A Russian physicist Victor Veselago in 1967 was the first to theoretically describe negative-index material and proved that they could transmit light. But the question remains whether or not they can manipulate light with a wide range of wavelengths. If the material can manipulate visible light, there is a potential of optical metamaterials, with properties that allows one to hide things in plain sight. The same technology may also enable computers running on light instead of electrons, leading to computers that are much faster and more efficient.

It doesn’t stop there. Researchers in the field have already envisioned and demonstrated mechanical metamaterials capable of mitigating vibrations while harvesting energy from them.

“For 3D printing, being able to create a fully functioning organ using a patient’s own cells would save thousands of people on organ transplantation lists and it is a possibility with the technological leaps we’re taking today,” said Ma.

He added: “These ideas definitely sound crazy but 20 years ago a mobile phone as a powerful computing device that fits in your pocket wasn’t imaginable. But working in this field isn’t easy either, it takes a lot of energy and patience.”

With widespread applications of nanoparticles such as sunscreens and antimicrobial garments, we definitely also need to address the safety and environmental impact of nanoparticles, which remain an active area of research.


Despite the immense potential of nanotechnology and 3D printing, securing consistent research funding remains a challenge. The U.S., the leading country both in terms of advancement and investment in advanced technology just elected its new president.

“If our world leaders do not appreciate the value of research and only thinks of short-term results without investing for the longer-term future, then many great and potentially game-changing technology will not materialise and the betterment of science and technology will be slowed down tremendously,” said Ma.

It is important to realise that it may take decades before a technology is commercialised, said Ma. And this is exactly why it’s vital to have consistent, sustainable and reliable funding sources.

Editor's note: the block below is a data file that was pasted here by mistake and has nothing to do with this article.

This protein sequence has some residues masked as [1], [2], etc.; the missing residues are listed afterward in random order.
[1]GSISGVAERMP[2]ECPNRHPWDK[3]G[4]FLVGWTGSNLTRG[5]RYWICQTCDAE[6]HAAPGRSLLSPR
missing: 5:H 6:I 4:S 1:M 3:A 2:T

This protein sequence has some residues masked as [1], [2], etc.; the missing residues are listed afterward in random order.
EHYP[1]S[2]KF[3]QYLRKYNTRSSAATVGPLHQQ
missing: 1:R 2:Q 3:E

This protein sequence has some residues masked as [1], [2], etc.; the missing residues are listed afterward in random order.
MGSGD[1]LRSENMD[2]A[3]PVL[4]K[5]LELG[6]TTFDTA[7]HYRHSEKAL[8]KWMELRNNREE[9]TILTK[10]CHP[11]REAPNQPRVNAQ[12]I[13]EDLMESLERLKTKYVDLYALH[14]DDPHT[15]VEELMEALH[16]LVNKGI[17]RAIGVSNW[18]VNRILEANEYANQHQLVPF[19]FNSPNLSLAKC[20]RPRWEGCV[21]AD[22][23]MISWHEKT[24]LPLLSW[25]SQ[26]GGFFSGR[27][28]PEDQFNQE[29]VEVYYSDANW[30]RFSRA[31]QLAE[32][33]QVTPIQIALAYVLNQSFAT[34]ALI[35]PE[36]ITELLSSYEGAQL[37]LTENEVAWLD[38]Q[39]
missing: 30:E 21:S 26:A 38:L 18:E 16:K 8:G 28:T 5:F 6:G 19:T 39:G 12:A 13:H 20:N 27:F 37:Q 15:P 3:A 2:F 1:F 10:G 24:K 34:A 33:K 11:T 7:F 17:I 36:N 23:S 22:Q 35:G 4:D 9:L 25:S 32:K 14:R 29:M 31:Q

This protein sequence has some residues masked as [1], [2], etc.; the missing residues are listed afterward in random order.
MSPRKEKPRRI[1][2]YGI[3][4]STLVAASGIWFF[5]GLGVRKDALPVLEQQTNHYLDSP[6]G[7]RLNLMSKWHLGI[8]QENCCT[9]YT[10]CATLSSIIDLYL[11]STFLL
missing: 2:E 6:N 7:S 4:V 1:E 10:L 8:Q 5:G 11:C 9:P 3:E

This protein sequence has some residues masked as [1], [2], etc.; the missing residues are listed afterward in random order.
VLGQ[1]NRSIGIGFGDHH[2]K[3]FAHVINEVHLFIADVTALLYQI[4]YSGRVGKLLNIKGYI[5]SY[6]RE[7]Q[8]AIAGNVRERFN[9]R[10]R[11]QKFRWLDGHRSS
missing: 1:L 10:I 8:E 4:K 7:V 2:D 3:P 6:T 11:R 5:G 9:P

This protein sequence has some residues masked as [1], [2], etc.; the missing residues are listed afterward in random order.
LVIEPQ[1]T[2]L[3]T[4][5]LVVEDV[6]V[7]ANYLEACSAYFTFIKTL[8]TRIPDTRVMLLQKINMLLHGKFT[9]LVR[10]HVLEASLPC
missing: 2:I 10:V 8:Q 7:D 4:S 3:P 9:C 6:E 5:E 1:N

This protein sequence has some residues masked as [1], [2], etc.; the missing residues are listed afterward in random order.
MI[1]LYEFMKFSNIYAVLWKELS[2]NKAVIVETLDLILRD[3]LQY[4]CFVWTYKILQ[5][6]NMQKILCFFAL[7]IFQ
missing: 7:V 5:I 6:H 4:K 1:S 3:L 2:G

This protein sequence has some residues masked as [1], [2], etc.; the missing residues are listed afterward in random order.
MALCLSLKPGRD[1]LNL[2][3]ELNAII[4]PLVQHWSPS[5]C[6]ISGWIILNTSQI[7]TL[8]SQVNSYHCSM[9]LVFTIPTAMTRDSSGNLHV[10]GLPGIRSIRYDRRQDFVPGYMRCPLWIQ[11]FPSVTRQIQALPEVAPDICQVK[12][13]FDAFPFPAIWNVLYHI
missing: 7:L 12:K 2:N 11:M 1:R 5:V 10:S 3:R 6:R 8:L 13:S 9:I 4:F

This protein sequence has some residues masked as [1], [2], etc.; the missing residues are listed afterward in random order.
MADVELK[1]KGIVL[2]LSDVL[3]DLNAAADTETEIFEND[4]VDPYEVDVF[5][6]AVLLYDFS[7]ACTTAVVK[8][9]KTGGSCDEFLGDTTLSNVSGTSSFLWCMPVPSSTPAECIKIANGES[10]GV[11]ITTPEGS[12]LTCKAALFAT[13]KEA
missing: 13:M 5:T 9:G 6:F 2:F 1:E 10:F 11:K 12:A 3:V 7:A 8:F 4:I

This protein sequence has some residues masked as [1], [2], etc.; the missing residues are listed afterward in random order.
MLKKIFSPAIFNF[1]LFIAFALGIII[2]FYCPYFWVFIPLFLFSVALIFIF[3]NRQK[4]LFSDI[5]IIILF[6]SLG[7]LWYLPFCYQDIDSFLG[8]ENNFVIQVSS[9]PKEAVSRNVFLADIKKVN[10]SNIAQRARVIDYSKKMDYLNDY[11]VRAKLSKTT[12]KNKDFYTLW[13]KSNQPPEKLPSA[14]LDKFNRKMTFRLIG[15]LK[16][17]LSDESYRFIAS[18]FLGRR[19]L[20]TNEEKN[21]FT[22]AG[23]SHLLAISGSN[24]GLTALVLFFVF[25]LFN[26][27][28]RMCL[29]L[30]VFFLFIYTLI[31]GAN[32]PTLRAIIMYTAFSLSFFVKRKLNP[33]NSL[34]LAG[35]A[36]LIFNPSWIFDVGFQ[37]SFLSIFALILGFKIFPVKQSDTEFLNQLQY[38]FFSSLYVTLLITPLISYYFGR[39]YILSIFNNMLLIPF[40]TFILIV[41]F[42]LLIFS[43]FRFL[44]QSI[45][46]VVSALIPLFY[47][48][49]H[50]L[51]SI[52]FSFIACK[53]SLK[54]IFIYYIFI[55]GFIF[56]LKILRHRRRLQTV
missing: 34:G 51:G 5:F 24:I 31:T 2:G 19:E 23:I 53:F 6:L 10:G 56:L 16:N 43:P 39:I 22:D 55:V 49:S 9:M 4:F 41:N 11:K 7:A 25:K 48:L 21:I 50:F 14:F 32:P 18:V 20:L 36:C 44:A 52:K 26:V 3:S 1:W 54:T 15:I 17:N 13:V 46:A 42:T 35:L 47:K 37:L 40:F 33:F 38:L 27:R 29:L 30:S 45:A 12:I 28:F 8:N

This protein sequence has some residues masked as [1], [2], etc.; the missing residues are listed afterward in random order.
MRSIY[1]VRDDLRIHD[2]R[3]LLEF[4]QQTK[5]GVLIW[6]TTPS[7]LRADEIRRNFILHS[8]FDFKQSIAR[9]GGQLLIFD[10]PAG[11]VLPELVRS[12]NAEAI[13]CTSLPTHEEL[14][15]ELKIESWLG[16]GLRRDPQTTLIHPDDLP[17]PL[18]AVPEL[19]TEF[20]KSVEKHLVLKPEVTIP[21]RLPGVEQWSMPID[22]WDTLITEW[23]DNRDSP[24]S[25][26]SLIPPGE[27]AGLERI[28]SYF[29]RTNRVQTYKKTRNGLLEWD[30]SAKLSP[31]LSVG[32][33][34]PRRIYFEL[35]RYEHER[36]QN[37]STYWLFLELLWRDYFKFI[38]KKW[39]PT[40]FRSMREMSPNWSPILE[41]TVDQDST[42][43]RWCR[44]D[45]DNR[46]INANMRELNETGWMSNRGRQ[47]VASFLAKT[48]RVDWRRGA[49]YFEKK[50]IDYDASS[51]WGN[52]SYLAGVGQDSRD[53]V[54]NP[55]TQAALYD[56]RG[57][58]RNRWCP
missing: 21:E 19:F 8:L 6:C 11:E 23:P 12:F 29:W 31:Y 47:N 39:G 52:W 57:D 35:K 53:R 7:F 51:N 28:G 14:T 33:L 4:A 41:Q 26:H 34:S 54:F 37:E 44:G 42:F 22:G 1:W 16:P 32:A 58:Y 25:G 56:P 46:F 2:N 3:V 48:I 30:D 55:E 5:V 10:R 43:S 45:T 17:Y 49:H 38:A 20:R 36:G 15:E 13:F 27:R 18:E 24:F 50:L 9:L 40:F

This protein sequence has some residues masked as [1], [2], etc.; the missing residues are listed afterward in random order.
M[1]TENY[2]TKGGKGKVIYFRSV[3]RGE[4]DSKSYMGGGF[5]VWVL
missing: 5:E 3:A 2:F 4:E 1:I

Another challenge is the human factor. Many talented students would rather go for a stable job than pursuing research after graduation. It is essential to foster the next generation and engage them in science and technology.

“As a member of the faculty I get to interact with many bright students and I have been trying very hard to recruit them so that we have people to lead the next wave,” said Ma “Continuity is the key to technological advancement. So it’s crucial we attract good people to participate in research.”

And finally, scientists have a responsibility to make people understand the significance of science and technology.

Says Ma: “We should be able to engage the general public and the government, make them realise the value of what we do in the simplest way and explain why it is absolutely necessary to invest in education, technology, research, and the future.”

Dr Anson Ma obtained both his B.Eng. in Chemical and Environmental Engineering and M.Phil. in Chemical Engineering from the Hong Kong University of Science and Technology in 2003 and 2005 respectively. He pursued his PhD in Chemical Engineering from the University of Cambridge with Croucher scholarship and U.K. government’s Overseas Research Students Awards Scheme (ORSAS) Scholarship. In 2009 he was named J Evans Attwell-Welch Postdoctoral Fellow at Rice University. He later joined the University of Connecticut in 2011 as a faculty member and since then has received a number of faculty awards, including the Distinguished Young Rheologist Award by TA Instruments in 2012, National Science Foundation CAREER award in 2013, 2015 Arthur B. Metzner Early Career Award by the Society of Rheology, and 3M non-tenured Faculty Award in 2016. Ma received a Croucher Scholarship in 2005.

To view Ma’s personal Croucher profile, please click here.